Friday, December 28, 2012

Nick Virgilio: A Life in Haiku - Small Press Friday



I came to this volume of work by Nick Virgilio virtually cold; I'd heard of him but had only read a poem or two here and there.

The book overwhelmed me with its beauty, its power, and its sadness.

First and foremost, this is not simply a retrospect of haiku by a master English language practitioner of the art.  There is an insightful introduction and afterward, by Raffael de Gruttola and Kathleen O'Toole respectively, as well as an appended tribute by Michael Doyle, Nick's parish priest. Also, there are three essays by Virgilio and, most wonderfully, the transcript of a radio interview in which the poet comes truly alive on the page.

The cumulative effect of the volume reminded me of books by Makoto Ueda on Basho and Issa: insightful, scholarly, and biographical. We are given a full, three dimensional picture of the artist and, in this case, as in the cases of Basho and Issa, this expands our understanding of the work rather than detracts from it.

There is, above all, a deep sadness that permeates Virgilio's haiku, yet, miraculously, no negativity. His attentiveness to detail displays an over powering love, a love of life, and these two seeming opposites coalesce in a feeling akin to the Eastern concept of sabi. 

Virgilio is an English language haiku poet imbuded in the spirit of the East, the spirit of haiku.

His life, ultimately, was his work, as is true of any great haiku poet. Most well-known is the profound impact of his brother's death in the Vietnam War on his life and poems. The details are hardly necessary to recount. 

The work speaks for itself. The following is just the tip of the iceberg. Without hesitation, I must say: get this book. And, since this is a Small Press Friday, why not get it directly from Turtle Light Books.
 

in the empty church
at nightfall, a lone firefly
deepens the silence




Memorial Day:
staring at the grassy plot
set aside for me



telegram in hand,
the shadow of the marine
darkens our screen door



a skylark's song
and a billowing cloud
fills my emptiness 



among the rows and rows
of white crosses
patches of young grass



my father and I
quarreling face to face
exchanging breath



filling the silence
on the long distance telephone
the things unsaid



my father and I
with no footprints to follow
step into deep snow



New Year's Eve:
pay phone receiver
dangling




Be sure to check out The Nick Virgilio Poetry Project (tip of the hat to friend Joy McCall), hosted by Rutgers University.
 
 -----------------


Photo by Drew Leavy



a battle royal
with radishes...
children
 Issa
 translated by David G. Lanoue 




best,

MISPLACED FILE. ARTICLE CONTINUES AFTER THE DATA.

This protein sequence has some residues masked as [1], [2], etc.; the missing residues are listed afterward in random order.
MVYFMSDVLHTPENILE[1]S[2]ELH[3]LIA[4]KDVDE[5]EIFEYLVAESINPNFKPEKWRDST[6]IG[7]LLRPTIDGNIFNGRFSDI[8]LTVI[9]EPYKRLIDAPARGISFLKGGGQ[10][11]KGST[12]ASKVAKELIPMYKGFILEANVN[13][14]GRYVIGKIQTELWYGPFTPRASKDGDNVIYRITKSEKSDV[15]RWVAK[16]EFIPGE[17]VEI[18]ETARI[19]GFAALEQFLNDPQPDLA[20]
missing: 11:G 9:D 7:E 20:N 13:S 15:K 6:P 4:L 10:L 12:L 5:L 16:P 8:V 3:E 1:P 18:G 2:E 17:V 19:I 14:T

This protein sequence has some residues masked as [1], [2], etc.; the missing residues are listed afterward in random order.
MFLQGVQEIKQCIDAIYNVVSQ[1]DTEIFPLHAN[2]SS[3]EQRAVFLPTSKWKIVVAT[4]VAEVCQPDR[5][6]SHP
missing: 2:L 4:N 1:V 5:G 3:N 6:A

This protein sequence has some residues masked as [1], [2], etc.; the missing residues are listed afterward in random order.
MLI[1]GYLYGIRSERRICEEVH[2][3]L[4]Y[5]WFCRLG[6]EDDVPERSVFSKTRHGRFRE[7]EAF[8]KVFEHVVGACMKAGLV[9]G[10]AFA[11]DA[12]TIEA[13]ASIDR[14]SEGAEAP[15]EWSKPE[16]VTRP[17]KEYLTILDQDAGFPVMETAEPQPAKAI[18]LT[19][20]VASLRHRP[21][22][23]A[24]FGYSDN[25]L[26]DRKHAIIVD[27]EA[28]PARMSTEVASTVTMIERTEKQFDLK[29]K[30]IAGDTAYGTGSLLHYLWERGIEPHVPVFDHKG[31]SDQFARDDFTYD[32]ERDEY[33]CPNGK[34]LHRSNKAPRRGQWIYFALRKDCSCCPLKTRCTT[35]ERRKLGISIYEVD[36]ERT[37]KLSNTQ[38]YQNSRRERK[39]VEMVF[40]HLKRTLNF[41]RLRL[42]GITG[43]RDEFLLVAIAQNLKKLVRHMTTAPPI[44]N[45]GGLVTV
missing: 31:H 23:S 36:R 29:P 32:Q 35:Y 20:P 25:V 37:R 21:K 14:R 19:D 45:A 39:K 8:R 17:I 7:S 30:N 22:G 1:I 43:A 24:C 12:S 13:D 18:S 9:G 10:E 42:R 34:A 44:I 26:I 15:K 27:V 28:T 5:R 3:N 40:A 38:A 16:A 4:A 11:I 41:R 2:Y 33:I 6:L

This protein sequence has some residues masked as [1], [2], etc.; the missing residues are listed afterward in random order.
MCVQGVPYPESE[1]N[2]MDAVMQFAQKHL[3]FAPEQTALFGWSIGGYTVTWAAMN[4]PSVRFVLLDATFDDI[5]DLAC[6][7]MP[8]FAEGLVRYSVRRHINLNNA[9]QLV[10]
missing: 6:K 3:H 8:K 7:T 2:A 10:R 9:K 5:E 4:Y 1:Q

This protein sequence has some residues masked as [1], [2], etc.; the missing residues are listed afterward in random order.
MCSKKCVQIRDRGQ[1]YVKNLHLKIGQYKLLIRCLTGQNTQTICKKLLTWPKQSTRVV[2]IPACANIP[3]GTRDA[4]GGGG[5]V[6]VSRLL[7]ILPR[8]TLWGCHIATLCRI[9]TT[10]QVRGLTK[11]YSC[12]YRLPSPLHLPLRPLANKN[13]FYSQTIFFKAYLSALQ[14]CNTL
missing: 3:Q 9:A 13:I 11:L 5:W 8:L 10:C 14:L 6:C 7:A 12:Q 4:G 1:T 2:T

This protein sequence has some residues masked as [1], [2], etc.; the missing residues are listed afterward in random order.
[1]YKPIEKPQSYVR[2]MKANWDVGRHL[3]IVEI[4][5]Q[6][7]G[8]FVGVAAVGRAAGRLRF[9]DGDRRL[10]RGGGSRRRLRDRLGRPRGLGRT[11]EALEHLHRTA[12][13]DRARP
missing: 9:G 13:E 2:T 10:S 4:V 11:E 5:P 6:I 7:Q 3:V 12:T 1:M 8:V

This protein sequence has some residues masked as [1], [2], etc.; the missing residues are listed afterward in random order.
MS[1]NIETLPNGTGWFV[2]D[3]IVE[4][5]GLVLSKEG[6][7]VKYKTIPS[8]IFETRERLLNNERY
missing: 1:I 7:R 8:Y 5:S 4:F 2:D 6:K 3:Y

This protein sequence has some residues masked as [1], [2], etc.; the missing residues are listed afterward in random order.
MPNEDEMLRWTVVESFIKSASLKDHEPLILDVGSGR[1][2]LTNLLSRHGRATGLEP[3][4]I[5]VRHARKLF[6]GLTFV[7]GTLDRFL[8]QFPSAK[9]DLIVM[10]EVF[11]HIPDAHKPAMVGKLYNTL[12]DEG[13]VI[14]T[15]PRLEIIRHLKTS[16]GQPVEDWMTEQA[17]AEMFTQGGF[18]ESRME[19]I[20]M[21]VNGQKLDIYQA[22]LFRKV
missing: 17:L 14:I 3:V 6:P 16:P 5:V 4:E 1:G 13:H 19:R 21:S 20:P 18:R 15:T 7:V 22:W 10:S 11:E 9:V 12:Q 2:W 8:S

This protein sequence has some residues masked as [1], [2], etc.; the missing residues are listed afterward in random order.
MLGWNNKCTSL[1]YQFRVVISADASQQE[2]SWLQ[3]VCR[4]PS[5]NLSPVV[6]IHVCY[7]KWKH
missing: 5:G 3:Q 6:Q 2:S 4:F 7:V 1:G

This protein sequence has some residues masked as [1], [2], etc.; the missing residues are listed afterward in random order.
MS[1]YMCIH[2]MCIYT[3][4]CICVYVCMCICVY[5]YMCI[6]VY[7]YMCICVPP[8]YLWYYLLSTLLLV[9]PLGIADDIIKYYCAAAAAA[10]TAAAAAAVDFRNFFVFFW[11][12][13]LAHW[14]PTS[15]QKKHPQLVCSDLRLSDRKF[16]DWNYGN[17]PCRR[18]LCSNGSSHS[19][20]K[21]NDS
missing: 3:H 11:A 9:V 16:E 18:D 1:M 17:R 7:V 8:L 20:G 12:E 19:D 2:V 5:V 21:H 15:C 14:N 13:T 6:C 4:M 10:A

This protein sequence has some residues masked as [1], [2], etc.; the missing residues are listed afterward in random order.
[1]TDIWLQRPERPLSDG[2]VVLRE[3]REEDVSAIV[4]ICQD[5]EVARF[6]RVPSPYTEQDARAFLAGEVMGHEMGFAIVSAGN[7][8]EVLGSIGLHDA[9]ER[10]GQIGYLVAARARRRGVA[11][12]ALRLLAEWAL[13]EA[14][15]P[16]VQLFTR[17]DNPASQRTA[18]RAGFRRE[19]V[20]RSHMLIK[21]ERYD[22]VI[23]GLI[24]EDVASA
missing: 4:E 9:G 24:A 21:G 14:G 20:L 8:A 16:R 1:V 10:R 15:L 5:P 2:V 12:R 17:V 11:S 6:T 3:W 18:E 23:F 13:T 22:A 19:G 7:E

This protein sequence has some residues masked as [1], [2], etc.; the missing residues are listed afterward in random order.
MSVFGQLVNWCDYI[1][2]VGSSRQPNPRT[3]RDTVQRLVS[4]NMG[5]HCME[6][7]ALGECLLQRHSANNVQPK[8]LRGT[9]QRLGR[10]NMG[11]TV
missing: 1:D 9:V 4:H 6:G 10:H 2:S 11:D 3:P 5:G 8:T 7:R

Don 

Send a single haiku for the Wednesday Haiku feature. Here's how.

Go to the LitRock web site for a list of all 149 songs
 

12 comments:

Theresa Williams said...

Beautiful haiku. And I like the photo of the dolls, too. Happy 2013, Don!

littlemancat said...

I found this wonderful book over at Farley's bookshop in New Hope this summer and love it. You describe so clearly the sense of the book,how it felt - the sadness, yet sweetness, of his life and haiku, one and the same. Love the haiku about he and his father stepping out into the snow.
Glad to see it reviewed. Thank you.
Mary Ahearn

Fred said...

Don,


Some of the best contemporary haiku I've read.

Happy 2013!

Peter Newton said...

I do not know a lot about this guy but will contact TLP today. Thanks for the tip of this iceburg in American Haiku.

Also, wanted to say: Happy New Year to you, Don.

--Peter

Merrill Gonzales said...

I'm so glad you're highlighting this book. I know it's been a work of love by Rick Black and he went to great lengths to give Nick Virgilio a resentation that... like the firefly in his haiku... deepens the silence.
Many thanks! Merrill

Issa's Untidy Hut said...

Thanks, Theresa. Glad you liked. Nothing like radish dolls waging war ...

Issa's Untidy Hut said...

Mary:

So happy with this comment, particularly to hear that Farley's stocked Nick's book. It has been ages since I've been to New Hope.

I'm thinking it's about time ...

Don

Issa's Untidy Hut said...

Cheers, Fred ... glad they hit the spot.

Don

Issa's Untidy Hut said...

Peter:

Thanks so much. Great to have you going through Turtle Light for Nick's work. I know I'll be reading my copy over and over ...

Don

Issa's Untidy Hut said...

And a friend from the UK let me know about the eulogy done for Nick, which can be found at the great Rutgers website in honor of Nick:

The Nick Virgilio Poetry Project

Henry Brann said...

I am very happy to see this wonderful review of our latest book of Nick's work. Much praise to Rick Black and Turtle Light Press for this outstanding result. Thank You from an old friend of Nick's.

Issa's Untidy Hut said...

Henry:

You are welcome. It's great that perhaps the book will get into a few more hands, not just of the haiku crowd, but of all poetry lovers. My sense is Nick's approach is the kind that turns people on to a form they would other wise have missed.

Great work by Turtle Light and all ...

Cheers,
Don